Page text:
The question lists some benefits of HTML format. These alone are sufficient for using it as one of output formats. Used that way, it does not really matter much what you cannot easily do with the HTML format, as you can use other formats as needed.
Benefits include reasonable default rendering, which can be fine-tuned in many ways using CSS, possibly with alternate style sheets (now supported even by IE). You can also include links.
There’s a technical difficulty with large tables: by default, a browser will start showing any content in the table only after having got, parsed, and processed the entire table. This may cause a delay of several seconds. A way to deal with this is to use fixed layout (
table-layout: fixed) with specific widths set on table columns (they need not be fixed in physical units; the great
em unit works OK, and on modern browsers you can use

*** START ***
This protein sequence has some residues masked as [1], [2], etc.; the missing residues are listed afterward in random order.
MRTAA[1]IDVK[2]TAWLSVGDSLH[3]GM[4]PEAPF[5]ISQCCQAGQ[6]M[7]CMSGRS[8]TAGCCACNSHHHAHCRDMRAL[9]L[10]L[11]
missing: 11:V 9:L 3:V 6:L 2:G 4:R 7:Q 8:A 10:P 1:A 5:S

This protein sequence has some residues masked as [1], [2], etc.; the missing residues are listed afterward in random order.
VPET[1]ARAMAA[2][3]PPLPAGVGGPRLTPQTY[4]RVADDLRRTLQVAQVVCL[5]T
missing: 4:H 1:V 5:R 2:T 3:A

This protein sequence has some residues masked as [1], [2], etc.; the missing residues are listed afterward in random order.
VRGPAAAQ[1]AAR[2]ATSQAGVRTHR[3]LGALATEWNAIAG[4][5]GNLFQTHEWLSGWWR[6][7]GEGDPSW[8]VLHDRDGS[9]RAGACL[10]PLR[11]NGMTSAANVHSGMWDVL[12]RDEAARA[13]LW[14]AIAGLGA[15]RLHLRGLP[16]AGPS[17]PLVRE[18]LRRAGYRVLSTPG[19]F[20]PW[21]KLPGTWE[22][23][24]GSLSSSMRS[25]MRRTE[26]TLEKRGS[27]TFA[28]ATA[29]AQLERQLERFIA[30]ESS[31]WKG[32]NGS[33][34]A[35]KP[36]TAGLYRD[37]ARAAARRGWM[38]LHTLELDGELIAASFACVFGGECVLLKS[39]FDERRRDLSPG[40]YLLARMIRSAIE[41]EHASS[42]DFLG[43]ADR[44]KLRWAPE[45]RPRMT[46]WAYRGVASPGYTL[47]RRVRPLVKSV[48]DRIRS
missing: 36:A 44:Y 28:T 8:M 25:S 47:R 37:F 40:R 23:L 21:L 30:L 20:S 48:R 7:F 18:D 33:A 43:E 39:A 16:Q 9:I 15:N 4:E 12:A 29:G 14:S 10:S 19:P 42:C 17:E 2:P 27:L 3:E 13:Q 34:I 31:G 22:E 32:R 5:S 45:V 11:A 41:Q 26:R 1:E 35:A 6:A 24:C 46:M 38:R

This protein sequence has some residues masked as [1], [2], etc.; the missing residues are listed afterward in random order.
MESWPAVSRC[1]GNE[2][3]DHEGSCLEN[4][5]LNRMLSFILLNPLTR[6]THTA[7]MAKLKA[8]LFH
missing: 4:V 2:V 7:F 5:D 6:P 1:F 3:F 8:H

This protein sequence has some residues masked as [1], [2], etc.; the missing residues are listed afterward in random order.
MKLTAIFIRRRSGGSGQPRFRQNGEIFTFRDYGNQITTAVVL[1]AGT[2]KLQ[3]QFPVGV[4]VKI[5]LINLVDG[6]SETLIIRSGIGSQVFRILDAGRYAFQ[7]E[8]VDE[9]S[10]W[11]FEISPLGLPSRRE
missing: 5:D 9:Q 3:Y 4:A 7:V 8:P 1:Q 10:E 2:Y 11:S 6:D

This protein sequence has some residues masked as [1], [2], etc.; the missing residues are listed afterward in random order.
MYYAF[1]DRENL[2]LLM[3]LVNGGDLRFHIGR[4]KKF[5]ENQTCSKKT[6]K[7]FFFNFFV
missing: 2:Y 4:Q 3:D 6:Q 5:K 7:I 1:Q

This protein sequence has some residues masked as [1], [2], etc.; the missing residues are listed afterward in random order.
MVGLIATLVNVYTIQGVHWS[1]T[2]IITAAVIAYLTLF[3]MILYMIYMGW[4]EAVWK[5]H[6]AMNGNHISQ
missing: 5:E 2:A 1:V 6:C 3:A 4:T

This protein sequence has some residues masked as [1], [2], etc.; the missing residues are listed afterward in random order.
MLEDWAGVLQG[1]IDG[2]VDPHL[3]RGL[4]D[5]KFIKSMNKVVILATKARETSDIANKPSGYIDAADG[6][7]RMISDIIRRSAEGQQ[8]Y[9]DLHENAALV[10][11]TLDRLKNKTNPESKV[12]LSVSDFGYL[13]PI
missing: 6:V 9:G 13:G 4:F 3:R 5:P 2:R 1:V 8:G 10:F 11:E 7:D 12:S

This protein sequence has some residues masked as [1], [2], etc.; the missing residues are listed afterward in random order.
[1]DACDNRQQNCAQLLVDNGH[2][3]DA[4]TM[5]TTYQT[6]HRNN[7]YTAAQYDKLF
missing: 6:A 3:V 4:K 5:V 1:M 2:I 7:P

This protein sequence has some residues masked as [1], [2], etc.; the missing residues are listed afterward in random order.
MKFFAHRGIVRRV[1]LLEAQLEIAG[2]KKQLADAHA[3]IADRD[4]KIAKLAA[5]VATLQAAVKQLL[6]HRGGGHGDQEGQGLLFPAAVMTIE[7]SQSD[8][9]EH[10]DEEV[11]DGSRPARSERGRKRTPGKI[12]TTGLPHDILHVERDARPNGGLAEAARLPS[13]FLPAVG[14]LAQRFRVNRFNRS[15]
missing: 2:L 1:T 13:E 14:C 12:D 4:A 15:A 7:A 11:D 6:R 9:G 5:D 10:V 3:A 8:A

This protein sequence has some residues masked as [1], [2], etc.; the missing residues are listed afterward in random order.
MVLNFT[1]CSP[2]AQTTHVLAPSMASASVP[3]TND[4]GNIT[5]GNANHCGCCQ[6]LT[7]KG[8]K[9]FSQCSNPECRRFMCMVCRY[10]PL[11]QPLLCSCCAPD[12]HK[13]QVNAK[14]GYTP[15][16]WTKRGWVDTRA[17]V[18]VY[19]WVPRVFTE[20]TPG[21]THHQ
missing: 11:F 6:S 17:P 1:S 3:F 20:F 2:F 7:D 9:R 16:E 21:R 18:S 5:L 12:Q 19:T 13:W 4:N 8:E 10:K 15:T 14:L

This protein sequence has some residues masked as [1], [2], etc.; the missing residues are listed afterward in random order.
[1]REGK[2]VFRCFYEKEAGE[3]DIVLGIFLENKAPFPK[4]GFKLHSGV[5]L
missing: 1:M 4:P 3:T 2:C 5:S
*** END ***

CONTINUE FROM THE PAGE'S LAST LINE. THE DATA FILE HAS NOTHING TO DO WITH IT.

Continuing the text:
Another difficulty is bad line breaks. It’s easy fixable with CSS (or HTML), but authors often miss the issue, causing e.g. cell contents like “10 m” to be split into two lines.
Other common problems with formatting statistical data in HTML include:
- Not aligning numeric fields to the right.
- Using serif fonts.
- Using fonts where not all digits have equal width.
- Using the unnoticeable hyphen “-” insted of the proper Unicode minus “−” (U+2212,
- Not indicating missing values in some reasonable way, leaving some cells empty. (Browsers may treat empty cells in odd ways.)
- Insufficient horizontal padding, making cell contents (almost) hit cell border or cell background edge.
There are good and fairly easy solutions to such problems, so this is just something to be noted when using HTML as output format, not an argument against it.